15

I'm trying to get the content of any /proc/*PID*/environ file in more readable format. I'm able to do that in the way shown below, but I'm sure this isn't the proper way.

$ cat "/proc/$(pgrep gnome-session -n -U $UID)/environ"
USER=spasTEXTDOMAIN=im-configXDG_SEAT=seat0XDG_SESSION_TYPE=waylandSHLVL=1QT4_IM_MODULE=ximHOME=/home/spasDESKTOP_SESSION=ubuntuGNOME_SHELL_SESSION_MODE=ubuntuDBUS_SESSION_BUS_ADDRESS=unix:path=/run/user/1000/busIM_CONFIG_PHASE=2LOGNAME=spasGTK_IM_MODULE=ibusJOURNAL_STREAM=9:147845_=/usr/bin/gnome-sessionUSERNAME=spasXDG_SESSION_ID=70PATH=/usr/local/sbin:/usr/local/bin:/usr/sbin:/usr/bin:/sbin:/bin:/usr/games:/usr/local/games:/snap/binXDG_RUNTIME_DIR=/run/user/1000LANG=en_US.UTF-8XDG_CURRENT_DESKTOP=ubuntu:GNOMEXDG_SESSION_DESKTOP=ubuntuXMODIFIERS=@im=ibusSHELL=/bin/bashGDMSESSION=ubuntuTEXTDOMAINDIR=/usr/share/locale/XDG_VTNR=2QT_IM_MODULE=ximPWD=/home/spasCLUTTER_IM_MODULE=ximXDG_DATA_DIRS=/usr/share/ubuntu:/usr/local/share:/usr/share:/var/lib/snapd/desktopXDG_CONFIG_DIRS=/etc/xdg/xdg-ubuntu:/etc/xdg
$ cat -e "/proc/$(pgrep gnome-session -n -U $UID)/environ"
USER=spas^@TEXTDOMAIN=im-config^@XDG_SEAT=seat0^@XDG_SESSION_TYPE=wayland^@SHLVL=1^@QT4_IM_MODULE=xim^@HOME=/home/spas^@DESKTOP_SESSION=ubuntu^@GNOME_SHELL_SESSION_MODE=ubuntu^@DBUS_SESSION_BUS_ADDRESS=unix:path=/run/user/1000/bus^@IM_CONFIG_PHASE=2^@LOGNAME=spas^@GTK_IM_MODULE=ibus^@JOURNAL_STREAM=9:147845^@_=/usr/bin/gnome-session^@USERNAME=spas^@XDG_SESSION_ID=70^@PATH=/usr/local/sbin:/usr/local/bin:/usr/sbin:/usr/bin:/sbin:/bin:/usr/games:/usr/local/games:/snap/bin^@XDG_RUNTIME_DIR=/run/user/1000^@LANG=en_US.UTF-8^@XDG_CURRENT_DESKTOP=ubuntu:GNOME^@XDG_SESSION_DESKTOP=ubuntu^@XMODIFIERS=@im=ibus^@SHELL=/bin/bash^@GDMSESSION=ubuntu^@TEXTDOMAINDIR=/usr/share/locale/^@XDG_VTNR=2^@QT_IM_MODULE=xim^@PWD=/home/spas^@CLUTTER_IM_MODULE=xim^@XDG_DATA_DIRS=/usr/share/ubuntu:/usr/local/share:/usr/share:/var/lib/snapd/desktop^@XDG_CONFIG_DIRS=/etc/xdg/xdg-ubuntu:/etc/xdg^@
$ cat -e "/proc/$(pgrep gnome-session -n -U $UID)/environ" | sed 's/\^@/\n/g'
USER=spas
TEXTDOMAIN=im-config
XDG_SEAT=seat0
XDG_SESSION_TYPE=wayland
...

Maybe I must assign a specific value to $IFS, but what is it? What is the proper way to achieve the above result?

21

The entries are separated by the null character, see man 5 proc:

/proc/[pid]/environ
      This file contains the environment for the process.  The entries
      are separated by null bytes ('\0'), and there may be a null byte
      at  the  end.

So a simple way is to apply xargs -0 -L1 on it:

$ xargs -0 -L1 -a /proc/self/environ
LC_CTYPE=UTF-8
USER=muru
LOGNAME=muru
HOME=/home/muru
MAIL=/var/mail/muru
SHELL=/bin/zsh
...
  • -0 - read null-delimited lines,
  • -L1 - read one line per execution of command
  • -a file read lines from file
  • and if no command is specified, xargs simply prints the line.

Various GNU commands have options to work with null-delimited data: -z for sed, sort, uniq, grep etc, and for filenames, -print0 with find and -Z with grep.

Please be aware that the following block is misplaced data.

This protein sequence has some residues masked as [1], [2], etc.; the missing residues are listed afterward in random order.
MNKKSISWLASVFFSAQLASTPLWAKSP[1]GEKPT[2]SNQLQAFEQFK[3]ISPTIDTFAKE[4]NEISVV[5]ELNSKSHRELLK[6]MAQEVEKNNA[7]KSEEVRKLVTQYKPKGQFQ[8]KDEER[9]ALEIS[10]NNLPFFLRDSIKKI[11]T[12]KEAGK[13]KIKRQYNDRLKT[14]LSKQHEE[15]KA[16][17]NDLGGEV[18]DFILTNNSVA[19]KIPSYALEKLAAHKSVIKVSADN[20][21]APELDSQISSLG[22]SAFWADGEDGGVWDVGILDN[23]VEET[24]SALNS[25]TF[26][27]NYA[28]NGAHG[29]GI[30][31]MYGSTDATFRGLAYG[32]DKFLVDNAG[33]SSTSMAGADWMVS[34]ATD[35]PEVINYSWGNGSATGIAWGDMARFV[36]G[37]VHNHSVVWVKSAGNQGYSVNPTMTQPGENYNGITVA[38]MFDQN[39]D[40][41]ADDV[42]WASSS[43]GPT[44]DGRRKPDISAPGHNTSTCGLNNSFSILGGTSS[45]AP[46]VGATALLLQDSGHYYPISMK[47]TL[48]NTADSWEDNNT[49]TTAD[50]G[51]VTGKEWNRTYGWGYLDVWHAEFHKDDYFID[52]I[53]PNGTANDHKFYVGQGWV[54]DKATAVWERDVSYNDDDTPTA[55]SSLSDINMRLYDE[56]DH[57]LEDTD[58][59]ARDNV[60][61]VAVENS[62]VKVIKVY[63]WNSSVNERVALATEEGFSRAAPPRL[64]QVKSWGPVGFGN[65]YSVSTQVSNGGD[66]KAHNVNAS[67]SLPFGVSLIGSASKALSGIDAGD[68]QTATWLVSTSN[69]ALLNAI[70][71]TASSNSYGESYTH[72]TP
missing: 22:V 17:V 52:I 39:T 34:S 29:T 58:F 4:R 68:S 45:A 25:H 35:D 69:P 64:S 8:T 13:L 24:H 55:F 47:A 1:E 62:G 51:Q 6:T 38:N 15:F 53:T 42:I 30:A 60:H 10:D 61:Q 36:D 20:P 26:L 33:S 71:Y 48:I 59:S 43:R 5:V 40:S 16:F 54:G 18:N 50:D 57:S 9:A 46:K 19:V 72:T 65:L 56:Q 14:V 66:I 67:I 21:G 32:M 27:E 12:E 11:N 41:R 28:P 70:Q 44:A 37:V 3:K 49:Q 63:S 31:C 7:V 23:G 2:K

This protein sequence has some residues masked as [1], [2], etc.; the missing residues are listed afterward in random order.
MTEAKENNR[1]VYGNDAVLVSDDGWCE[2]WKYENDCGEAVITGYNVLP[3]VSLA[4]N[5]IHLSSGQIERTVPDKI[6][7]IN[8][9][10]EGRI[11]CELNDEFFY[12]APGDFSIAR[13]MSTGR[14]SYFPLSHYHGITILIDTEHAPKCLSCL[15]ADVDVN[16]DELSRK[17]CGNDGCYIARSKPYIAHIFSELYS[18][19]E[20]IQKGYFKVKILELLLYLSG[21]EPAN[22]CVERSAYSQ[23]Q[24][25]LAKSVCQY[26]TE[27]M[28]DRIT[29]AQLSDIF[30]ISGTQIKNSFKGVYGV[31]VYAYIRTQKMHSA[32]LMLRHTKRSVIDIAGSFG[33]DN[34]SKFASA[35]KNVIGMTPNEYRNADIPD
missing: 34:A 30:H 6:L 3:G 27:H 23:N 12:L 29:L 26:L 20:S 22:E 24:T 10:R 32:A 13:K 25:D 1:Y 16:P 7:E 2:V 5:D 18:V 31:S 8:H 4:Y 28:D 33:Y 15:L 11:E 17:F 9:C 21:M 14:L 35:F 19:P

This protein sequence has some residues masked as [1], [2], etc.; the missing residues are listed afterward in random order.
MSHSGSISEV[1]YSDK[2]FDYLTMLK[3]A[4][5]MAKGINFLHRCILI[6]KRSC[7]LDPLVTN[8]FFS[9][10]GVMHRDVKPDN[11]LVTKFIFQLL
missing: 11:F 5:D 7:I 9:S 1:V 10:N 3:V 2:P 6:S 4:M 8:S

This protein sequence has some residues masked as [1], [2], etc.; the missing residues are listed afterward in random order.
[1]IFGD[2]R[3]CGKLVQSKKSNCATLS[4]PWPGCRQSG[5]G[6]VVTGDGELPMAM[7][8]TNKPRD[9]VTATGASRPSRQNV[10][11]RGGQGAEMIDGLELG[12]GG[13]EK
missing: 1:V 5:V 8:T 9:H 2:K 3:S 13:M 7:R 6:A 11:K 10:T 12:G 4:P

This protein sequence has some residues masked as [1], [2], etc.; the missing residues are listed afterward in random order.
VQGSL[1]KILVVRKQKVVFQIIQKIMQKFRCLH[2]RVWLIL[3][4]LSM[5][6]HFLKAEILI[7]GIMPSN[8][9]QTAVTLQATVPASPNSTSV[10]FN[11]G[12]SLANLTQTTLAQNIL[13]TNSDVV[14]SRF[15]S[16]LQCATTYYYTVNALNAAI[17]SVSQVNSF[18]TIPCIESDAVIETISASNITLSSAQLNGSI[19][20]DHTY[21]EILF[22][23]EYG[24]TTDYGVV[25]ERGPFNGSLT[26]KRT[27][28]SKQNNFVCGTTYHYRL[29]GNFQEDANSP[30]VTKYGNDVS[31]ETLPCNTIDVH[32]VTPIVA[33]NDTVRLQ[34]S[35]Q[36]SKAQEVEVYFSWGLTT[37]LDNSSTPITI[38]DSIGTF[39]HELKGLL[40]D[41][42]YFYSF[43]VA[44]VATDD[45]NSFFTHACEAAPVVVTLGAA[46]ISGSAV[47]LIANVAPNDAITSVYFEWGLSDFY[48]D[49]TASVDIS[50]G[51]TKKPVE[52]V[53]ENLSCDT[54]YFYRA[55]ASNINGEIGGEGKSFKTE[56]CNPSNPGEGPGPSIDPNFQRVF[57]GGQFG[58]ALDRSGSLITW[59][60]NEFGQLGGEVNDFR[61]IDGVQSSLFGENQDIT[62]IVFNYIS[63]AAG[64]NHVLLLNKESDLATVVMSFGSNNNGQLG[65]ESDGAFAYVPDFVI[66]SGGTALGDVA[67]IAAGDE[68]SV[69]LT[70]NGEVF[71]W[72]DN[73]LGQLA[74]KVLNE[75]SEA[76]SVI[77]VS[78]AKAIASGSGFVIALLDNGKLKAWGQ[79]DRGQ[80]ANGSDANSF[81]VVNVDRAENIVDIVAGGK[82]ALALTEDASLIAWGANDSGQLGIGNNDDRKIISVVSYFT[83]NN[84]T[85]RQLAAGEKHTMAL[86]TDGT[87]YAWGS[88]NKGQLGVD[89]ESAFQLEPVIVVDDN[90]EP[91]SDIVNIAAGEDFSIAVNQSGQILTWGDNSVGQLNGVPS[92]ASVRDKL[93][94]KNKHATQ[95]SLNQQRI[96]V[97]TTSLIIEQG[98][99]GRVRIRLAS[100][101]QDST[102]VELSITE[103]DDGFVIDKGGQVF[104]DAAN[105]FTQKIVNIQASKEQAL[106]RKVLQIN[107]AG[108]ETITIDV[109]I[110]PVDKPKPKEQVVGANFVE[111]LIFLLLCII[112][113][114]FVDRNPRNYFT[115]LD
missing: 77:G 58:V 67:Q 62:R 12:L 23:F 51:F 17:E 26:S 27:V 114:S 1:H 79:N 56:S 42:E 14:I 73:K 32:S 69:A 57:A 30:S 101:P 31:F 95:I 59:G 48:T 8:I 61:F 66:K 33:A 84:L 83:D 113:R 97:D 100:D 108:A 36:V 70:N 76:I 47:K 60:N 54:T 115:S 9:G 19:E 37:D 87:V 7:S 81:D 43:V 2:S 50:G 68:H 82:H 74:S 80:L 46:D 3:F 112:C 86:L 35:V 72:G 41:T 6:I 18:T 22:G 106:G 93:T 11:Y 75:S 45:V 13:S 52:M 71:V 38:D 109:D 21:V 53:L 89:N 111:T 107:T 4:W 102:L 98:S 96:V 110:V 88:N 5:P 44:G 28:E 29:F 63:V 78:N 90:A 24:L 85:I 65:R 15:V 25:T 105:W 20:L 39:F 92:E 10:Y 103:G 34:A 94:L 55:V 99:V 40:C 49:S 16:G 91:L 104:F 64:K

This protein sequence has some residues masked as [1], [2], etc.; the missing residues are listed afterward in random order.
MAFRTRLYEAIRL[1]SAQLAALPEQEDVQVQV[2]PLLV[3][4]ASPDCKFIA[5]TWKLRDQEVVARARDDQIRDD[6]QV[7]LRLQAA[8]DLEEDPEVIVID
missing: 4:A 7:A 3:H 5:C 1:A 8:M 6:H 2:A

Alternatively, you can use plain old bash:

while IFS= read -d '' -r line
do
    printf "%q\n" "$line"
done < /proc/.../environ

-d '' tells read to read until a null byte, IFS= and -r prevent field-splitting and backslash-escaping, so that the data is read as-is, %q will quote special characters in output.

Since you did use sed, you could have done:

sed -z 's/$/\n/' /proc/.../environ

which just tacks on a newline at the end of each null-delimited line.

  • 1
    +1 for the default of xargs to print, I wasn't aware of that – Vincent Fourmond Nov 21 '17 at 20:43
  • 2
    Keep in mind, though, that the entries are null-terminated precisely because it is the only character that cannot be part of a value. If you replace them with newlines, you potentially introduce an ambiguity of whether two consecutive lines represent two variables, or one variable whose value contains a newline followed by what looks like an assignment. – chepner Nov 21 '17 at 20:45
12
  • You could use cut:

    cut -d '' -f1- --output-delimiter=$'\n' /proc/$pid/environ
    

    using null as a delimiter, and outputting a newline delimiter, optionally picking only certain fields/lines.

  • Or filter through tr, translating nulls to newlines:

    tr '\0' '\n' </proc/$pid/environ
    
  • Or just stick with your sed version...

  • 4
    I've been using tr '\0' '\n' ever since I can recall. That's the most intuitive way for me to express "replace all NULs with newlines", and hence my personal preferred solution. – egmont Nov 21 '17 at 19:40
8

You can use strings as follows:

strings /proc/$(pgrep gnome-session -n -U $UID)/environ

Sample of the output:

$ strings /proc/$(pgrep gnome-session -n -U $UID)/environ
GNOME_KEYRING_PID=
LANGUAGE=en_US
J2SDKDIR=/usr/lib/jvm/java-8-oracle
LC_TIME=en_US.UTF-8
XDG_SEAT=seat0
XDG_SESSION_TYPE=x11
COMPIZ_CONFIG_PROFILE=ubuntu
SESSION=ubuntu

man strings

NAME

   strings - print the strings of printable characters in files.

DESCRIPTION

   For each file given, GNU strings prints the printable character
   sequences that are at least 4 characters long (or the number given with
   the options below) and are followed by an unprintable character.  By
   default, it only prints the strings from the initialized and loaded
   sections of object files; for other types of files, it prints the
   strings from the whole file.

   strings is mainly useful for determining the contents of non-text
   files.
1

Building on @muru's answer, you can then export those variables with the following:

`cat /proc/1/environ | xargs -0 -L1 -I{} echo export {}`

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